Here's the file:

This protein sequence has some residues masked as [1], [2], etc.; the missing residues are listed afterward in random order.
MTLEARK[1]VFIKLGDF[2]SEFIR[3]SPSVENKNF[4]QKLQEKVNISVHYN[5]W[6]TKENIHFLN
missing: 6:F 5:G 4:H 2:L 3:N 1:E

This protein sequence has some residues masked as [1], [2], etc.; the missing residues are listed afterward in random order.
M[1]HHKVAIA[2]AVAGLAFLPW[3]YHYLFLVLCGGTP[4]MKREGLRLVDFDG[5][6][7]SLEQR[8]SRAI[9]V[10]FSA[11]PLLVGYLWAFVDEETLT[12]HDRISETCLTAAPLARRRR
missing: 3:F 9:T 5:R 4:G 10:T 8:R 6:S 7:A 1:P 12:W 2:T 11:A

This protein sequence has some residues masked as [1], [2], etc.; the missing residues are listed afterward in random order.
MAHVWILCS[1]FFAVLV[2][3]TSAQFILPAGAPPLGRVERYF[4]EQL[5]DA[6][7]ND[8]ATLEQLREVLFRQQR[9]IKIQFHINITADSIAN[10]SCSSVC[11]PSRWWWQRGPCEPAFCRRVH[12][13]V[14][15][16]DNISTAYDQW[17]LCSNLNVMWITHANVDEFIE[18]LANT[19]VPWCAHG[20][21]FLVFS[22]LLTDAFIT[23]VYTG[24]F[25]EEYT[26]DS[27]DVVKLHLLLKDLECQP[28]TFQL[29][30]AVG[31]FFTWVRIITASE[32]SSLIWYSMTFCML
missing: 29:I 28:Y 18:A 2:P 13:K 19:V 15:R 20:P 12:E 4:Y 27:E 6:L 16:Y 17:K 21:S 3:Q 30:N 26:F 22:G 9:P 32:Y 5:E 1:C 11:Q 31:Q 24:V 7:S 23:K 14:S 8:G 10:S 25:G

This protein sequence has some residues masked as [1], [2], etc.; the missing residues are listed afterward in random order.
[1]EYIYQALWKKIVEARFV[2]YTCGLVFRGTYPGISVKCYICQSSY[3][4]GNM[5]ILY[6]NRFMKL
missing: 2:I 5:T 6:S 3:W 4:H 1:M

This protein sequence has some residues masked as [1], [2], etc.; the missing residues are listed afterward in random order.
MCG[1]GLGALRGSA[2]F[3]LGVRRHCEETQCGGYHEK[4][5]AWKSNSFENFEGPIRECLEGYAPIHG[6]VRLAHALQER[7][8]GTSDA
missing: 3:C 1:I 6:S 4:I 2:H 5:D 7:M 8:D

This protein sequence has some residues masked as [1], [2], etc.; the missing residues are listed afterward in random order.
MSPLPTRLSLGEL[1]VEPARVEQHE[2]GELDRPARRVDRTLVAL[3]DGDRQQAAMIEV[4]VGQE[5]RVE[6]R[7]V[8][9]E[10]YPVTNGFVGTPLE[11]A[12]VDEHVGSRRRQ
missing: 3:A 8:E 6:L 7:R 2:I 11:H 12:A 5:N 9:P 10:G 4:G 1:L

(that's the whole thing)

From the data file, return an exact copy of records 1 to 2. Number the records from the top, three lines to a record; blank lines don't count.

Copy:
This protein sequence has some residues masked as [1], [2], etc.; the missing residues are listed afterward in random order.
MTLEARK[1]VFIKLGDF[2]SEFIR[3]SPSVENKNF[4]QKLQEKVNISVHYN[5]W[6]TKENIHFLN
missing: 6:F 5:G 4:H 2:L 3:N 1:E

This protein sequence has some residues masked as [1], [2], etc.; the missing residues are listed afterward in random order.
M[1]HHKVAIA[2]AVAGLAFLPW[3]YHYLFLVLCGGTP[4]MKREGLRLVDFDG[5][6][7]SLEQR[8]SRAI[9]V[10]FSA[11]PLLVGYLWAFVDEETLT[12]HDRISETCLTAAPLARRRR
missing: 3:F 9:T 5:R 4:G 10:T 8:R 6:S 7:A 1:P 12:W 2:T 11:A